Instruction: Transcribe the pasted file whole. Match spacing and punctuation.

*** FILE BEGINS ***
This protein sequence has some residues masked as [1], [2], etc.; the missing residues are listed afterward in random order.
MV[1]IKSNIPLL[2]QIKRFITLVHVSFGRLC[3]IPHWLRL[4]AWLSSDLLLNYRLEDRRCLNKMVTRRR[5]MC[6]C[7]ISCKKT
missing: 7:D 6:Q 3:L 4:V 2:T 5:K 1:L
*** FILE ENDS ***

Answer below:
This protein sequence has some residues masked as [1], [2], etc.; the missing residues are listed afterward in random order.
MV[1]IKSNIPLL[2]QIKRFITLVHVSFGRLC[3]IPHWLRL[4]AWLSSDLLLNYRLEDRRCLNKMVTRRR[5]MC[6]C[7]ISCKKT
missing: 7:D 6:Q 3:L 4:V 2:T 5:K 1:L